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Andy Webber


After tying some interesting knots in string it was time to discover what would happen if one tried to tie some of the rope knots in steel-wire. So I got hold of some stainless steel wire and had a go. I tried Turk's Heads and Monkey Fists. After I had tied a couple, I went to the Fire and Iron Gallery in Leatherhead, Surrey. Here they had some pieces made by a basket weaver who had the same idea and now does some basket weaving work in stainless steel. One item in particular that is effective is a basket-woven ball. Note a significant difference between the knots that and basket weaving is that knots use a single length of rope threaded round and round; the basket woven work will use many shorter pieces woven together. The two techniques normally find completely different applications; you can't readily make baskets, plates, chairs etc out of knots in rope. It is also a reflection of the origins of the two methods - bits of string are flexible and available in long lengths whereas wicker/cane/etc is relatively stiff and not available in very long lengths. I was therefore amazed to see, after I had made the items here, basket woven balls at the Fire and Iron Gallery.

Turk's Head in stainless steel

Above is one of the first that I tied. It is a simple Turk's Head (4 bight, 5 lead, 5 strand). I was a little surprised that it made itself into this barrel shape - I was hoping to make napkin rings, but this shape is just no good. However, the shape is very tactile - it fits in the palm of the hand very nicely.

Turk's Head in stainless steel

I had another go at it. There are some parameters to Turk's Heads that you can change that don't appear to make much difference in rope, but in wire they make a stunning difference. This one is tied in the same wire but with different parameters (4 bight, 3 lead, 5 strand), and it has come out the sort of shape I was expecting first time around. This one is much harder to build up multiple turns, since there is no gap to thread the wire through. It is much more like a Turk's Head tied in rope.

Turk's Head in brass

Flush with success, I got some brass wire and tried to work out what parameters would produce a nice long Turk's Head with a neat pattern. And here it is (4 bight, 3 lead, 5 strand).

Turk's Head in copper

Another interesting thing with Turk's Heads is that you can flatten them out. Sometimes this is called a mat, but I was thinking of coasters. this one I made by taking the solid core from electrical cable and twisting three bits together to make a simple rope. I then tied the Turk's Head. Copper work-hardens, so I had to anneal it a couple of times by heating it in a gas flame. This one is 5 bight, 3 lead, 2 strand.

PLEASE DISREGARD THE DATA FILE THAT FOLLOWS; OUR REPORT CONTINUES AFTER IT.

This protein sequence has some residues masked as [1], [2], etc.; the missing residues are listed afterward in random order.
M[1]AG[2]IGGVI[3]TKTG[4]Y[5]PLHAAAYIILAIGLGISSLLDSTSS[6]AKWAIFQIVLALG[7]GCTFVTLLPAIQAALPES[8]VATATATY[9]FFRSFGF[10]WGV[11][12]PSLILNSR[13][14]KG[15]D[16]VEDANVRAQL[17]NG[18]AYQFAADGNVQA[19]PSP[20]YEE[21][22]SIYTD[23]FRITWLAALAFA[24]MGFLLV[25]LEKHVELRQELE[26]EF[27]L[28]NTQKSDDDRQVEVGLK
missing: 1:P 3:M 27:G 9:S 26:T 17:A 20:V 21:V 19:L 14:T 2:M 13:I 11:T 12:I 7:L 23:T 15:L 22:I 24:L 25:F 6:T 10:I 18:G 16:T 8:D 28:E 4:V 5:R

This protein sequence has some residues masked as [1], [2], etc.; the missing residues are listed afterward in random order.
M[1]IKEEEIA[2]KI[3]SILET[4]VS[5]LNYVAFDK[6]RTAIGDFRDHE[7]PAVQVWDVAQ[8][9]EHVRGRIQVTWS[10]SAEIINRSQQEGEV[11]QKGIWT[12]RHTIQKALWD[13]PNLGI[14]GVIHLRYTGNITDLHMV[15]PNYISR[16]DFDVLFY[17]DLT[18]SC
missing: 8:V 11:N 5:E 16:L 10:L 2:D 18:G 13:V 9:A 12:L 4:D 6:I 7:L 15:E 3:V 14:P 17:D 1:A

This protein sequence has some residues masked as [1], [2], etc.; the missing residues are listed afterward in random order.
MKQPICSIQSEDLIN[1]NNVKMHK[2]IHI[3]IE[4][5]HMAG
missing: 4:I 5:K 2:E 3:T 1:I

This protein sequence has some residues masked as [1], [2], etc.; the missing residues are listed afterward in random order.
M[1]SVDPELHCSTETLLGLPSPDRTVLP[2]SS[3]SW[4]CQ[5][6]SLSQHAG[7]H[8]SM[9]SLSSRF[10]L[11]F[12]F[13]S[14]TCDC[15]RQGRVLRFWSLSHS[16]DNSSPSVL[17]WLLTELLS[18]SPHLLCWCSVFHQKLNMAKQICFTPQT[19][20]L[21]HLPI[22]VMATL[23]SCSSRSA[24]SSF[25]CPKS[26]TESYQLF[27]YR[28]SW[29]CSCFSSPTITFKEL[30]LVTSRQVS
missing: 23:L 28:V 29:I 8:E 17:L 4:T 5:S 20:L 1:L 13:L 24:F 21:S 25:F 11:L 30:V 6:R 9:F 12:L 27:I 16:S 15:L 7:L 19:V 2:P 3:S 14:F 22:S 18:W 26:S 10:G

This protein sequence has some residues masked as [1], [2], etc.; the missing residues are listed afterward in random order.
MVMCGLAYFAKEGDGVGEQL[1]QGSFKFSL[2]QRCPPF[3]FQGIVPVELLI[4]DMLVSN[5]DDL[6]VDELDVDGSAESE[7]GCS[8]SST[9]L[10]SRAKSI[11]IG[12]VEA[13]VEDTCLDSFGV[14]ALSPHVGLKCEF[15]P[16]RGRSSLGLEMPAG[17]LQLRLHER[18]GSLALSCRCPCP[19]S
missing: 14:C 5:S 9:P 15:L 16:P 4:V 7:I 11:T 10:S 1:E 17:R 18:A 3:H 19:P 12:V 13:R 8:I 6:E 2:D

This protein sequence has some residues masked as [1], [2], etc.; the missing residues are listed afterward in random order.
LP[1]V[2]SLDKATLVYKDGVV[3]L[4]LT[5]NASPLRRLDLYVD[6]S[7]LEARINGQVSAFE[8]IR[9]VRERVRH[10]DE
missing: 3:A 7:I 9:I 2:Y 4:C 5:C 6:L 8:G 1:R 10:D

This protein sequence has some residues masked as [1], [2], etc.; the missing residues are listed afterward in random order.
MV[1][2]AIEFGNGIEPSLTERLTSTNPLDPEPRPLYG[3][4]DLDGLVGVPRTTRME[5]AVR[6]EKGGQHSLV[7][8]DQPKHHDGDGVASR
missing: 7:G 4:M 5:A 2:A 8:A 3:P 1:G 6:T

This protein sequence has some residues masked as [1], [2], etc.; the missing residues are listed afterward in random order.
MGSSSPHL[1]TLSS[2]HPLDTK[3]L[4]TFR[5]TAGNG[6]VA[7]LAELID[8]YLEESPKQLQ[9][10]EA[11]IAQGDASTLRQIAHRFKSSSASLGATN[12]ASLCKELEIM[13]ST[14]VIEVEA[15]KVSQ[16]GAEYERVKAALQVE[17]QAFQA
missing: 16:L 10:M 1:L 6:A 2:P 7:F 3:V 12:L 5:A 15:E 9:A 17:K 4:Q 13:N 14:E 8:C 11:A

Turk's Head napkin ring in stainless

Here's a 7x3x3 Turk's Head tied in 2.5mm stainless as a napkin ring. This was followed by one in silver. The silver was intended to become a set, but between finishing the prototype and starting on the set other things got in the way.

Turk's head knots on dagger handleTurk's head knots on dagger handle

I was approached by a swordsmith, Paul Binns, to tie some Turk's Head knots in steel wire as part of the handle on a restored dagger. This shows an 8x3x4 knot made in 2 strand twisted steel. The great challenge here is to tie the knos the right size. In rope it is easy to tighten or loosen a knot and feed the extra though the whole knot; in solid steel wire this is not a practical option. To make it more fun, when you "double up" the knot, the diameter gets smaller, so you can't judge it accurately when you start the knot.

Monkey Fist

A knot which is designed to form up into a ball is the Monkey Fist. The simple Monkey Fist is well known to children, the more complex ones are called high order Monkey Fists. Here is an example in stainless steel wire. Note that the fist is more of a cube than a ball. Looking closely at the fist it looks quite similar to a Turk's Head, but it is more complex. On the fist, there are places where the rope crosses to make a square/rectangle, and places where it makes a triangle. Where you get a triangle, the fist tends to make a corner, and where the crossing is square it is a smoother surface. So by examining the number and location of the triangles it is possible to predict the shape that will be formed when it is tied in wire. The simple way to tie high order Monkey Fists is to lay the pattern out flat using a pin-board to trace around. With steel wire something more robust was called for - planks and nails. Pulling the fist into shape from the flat form was not exactly easy.

Note - the stainless wire I used was 7x7 (seven bundles of seven cores). The brass wire was 4x7+1 picture hanging wire (4 bundles of 7 wires wrapped around a solid steel core wire) - this was not ideal, the steel core is problematic. The copper wire was 3x1 - manually twisted from solid core electrical cable. Silver was 3x1 manually twisted from single core wire.

Footnote 1: A special thanks to the coverage pixies!

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